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Nearest-neighbor normal moveout (NMO)

Normal-moveoutnormal moveout correction (NMO) is a geometrical correction of reflection seismic data that stretches the time axis so that data recorded at nonzero separation x0 of shot and receiver, after stretching, appears to be at x0=0. NMO correction is roughly like time-to-depth conversion with the equation v2 t2 = z2 + x02. After the data at x0 is stretched from t to z, it should look like stretched data from any other x (assuming these are plane horizontal reflectors, etc.). In practice, z is not used; rather, traveltime depth $\tau$ is used, where $\tau =z/v$;so $t^2 = \tau^2+x_0^2/v^2$.(Because of the limited alphabet of programming languages, I often use the keystroke z to denote $\tau$.)

Typically, many receivers record each shot. Each seismogram can be transformed by NMO and the results all added. This is called ``stacking'' or ``NMO stacking.'' The adjoint to this operation is to begin from a model which ideally is the zero-offset trace and spray this model to all offsets. From a matrix viewpoint, stacking is like a row vector of normal moveout operators and modeling is like a column. An example is shown in Figure [*].

Figure 7
Hypothetical model, synthetic data, and model image.

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A module that does reverse moveout is hypotenusei. Given a zero-offset trace, it makes another at non-zero offset. The adjoint does the usual normal moveout correction. hypotenuseiinverse moveout (My 1992 textbook (PVI) illustrates many additional features of normal moveout.) A companion routine imospray loops over offsets and makes a trace for each. The adjoint of imospray is the industrial process of moveout and stack. imosprayinverse NMO spray

This is the first time we have built an operator (moveout and stack) from a collection of other operators (moveout at various offsets) and there are new possibilities for confusion and program bugs. As earlier with the matrix multiplication operator, to use the imospray operator, there are two steps, one that we use to set things up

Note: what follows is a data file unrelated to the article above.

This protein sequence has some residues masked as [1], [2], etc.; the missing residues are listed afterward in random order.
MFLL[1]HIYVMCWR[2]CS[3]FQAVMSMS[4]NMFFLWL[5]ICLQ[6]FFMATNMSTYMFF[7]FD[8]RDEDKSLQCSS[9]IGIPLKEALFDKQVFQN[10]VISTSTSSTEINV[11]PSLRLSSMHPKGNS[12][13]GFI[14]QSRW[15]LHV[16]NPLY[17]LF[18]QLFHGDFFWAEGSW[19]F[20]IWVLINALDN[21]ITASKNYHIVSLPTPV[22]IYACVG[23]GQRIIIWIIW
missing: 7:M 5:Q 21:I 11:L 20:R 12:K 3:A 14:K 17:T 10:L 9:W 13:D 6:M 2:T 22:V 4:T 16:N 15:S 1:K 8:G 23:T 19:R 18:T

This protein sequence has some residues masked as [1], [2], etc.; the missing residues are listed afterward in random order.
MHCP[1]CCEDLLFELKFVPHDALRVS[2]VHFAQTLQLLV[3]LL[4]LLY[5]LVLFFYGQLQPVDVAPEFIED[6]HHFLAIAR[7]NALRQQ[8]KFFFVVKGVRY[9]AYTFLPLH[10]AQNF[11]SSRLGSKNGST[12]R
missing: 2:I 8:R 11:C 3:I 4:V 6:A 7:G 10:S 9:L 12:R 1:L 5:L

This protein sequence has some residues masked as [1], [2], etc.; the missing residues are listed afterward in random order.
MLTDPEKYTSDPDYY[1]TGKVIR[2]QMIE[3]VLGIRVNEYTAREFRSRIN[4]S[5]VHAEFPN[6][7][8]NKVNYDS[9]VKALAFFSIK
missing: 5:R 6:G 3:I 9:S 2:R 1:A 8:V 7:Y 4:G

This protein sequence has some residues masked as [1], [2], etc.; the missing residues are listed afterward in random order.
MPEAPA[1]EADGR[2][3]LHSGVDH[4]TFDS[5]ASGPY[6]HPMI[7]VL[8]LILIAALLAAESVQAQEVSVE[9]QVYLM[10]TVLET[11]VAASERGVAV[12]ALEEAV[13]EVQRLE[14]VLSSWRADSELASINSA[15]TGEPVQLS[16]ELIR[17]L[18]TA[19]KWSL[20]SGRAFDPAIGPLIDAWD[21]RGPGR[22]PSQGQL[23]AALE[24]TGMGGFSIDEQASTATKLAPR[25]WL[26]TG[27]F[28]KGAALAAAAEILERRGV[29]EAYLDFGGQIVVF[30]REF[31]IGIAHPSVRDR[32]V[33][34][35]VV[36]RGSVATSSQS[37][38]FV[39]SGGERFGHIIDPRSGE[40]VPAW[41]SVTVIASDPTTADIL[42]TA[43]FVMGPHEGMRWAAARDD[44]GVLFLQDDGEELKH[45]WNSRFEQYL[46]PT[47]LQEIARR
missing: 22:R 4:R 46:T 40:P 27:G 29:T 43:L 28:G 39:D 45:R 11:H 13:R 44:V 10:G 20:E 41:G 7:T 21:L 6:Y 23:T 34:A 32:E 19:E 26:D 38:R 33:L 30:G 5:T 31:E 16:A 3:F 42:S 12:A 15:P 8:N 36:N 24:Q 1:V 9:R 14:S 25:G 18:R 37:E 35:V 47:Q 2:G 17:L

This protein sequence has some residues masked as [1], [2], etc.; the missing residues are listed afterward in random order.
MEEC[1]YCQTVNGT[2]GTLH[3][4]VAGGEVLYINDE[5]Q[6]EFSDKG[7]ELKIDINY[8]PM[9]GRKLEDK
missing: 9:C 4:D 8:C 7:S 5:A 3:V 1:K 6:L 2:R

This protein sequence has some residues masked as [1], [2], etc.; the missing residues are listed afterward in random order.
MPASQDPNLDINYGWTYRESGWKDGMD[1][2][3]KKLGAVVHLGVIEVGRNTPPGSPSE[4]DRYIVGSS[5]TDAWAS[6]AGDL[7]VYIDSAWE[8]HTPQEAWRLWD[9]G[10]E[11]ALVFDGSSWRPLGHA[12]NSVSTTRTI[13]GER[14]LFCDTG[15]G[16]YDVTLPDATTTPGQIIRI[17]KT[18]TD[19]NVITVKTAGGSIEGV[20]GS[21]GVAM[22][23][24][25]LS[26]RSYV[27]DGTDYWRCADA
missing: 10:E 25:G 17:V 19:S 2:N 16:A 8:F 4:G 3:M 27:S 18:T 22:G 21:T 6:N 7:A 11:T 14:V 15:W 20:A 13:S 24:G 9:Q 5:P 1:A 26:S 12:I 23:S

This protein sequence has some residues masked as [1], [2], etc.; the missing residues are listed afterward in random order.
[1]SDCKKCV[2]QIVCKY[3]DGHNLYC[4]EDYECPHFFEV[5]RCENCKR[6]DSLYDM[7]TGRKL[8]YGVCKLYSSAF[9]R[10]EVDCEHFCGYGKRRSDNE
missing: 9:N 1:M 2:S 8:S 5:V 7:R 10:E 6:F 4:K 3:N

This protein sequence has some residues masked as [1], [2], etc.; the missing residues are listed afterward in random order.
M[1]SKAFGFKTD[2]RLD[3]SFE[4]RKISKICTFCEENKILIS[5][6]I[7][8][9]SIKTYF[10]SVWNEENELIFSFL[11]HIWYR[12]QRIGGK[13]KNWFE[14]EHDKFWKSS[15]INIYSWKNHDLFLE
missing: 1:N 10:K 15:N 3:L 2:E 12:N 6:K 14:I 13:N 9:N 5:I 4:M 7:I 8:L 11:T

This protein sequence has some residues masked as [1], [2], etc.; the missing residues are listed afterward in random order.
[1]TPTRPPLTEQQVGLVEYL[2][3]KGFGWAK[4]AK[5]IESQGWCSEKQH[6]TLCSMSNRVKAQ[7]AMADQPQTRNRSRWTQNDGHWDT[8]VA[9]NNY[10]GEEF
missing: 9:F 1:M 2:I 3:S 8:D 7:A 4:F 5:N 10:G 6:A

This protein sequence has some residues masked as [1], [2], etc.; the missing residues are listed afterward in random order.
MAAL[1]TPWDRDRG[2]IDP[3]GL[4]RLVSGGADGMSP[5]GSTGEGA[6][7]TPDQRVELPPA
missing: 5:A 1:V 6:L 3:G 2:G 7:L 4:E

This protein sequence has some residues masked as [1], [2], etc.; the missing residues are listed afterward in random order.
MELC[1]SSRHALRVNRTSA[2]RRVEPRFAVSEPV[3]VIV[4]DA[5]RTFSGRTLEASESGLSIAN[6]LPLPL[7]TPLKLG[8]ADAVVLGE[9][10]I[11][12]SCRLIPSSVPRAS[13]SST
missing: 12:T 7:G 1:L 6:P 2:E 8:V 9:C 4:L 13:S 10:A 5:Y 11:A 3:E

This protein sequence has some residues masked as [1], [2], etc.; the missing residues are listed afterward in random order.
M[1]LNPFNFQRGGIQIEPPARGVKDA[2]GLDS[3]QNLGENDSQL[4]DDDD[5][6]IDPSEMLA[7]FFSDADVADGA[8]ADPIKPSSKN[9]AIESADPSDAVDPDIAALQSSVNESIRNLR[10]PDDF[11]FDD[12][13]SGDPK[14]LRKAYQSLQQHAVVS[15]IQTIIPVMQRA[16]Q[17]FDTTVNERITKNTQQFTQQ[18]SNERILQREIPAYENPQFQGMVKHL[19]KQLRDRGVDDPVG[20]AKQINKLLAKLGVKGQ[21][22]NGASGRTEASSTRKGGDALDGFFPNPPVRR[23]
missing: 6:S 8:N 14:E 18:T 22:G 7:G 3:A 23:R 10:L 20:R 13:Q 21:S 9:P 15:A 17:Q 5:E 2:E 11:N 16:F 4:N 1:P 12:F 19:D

call   imospray_init( slow, x0,dx, t0,dt, nt,nx)
and another step that we use a lot in the next chapter for analysis and data fitting.
        stat = imospray_lop( adj, add, stack, gather)
Later we'll see programs that are not operators. Every program that is an operator (contains #% _init and #% _lop) is expanded by Loptran to a longer Fortran code where the _lop function begins by (potentially) erasing the output (when add=.false.). This potential erasing is done in both hypotenusei and imospray. Consider the the adjoint of spraying which is stacking. Here the occurance of the add=.true. in imospray assures we do not erase the stack each time we add in another trace. Because of Loptran we don't explicitly see that imospray_lop has its own potential erase of its output which we'd turn off if we wanted to add one stack upon another.
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Next: Coding chains and arrays Up: FAMILIAR OPERATORS Previous: The basic low-cut filter
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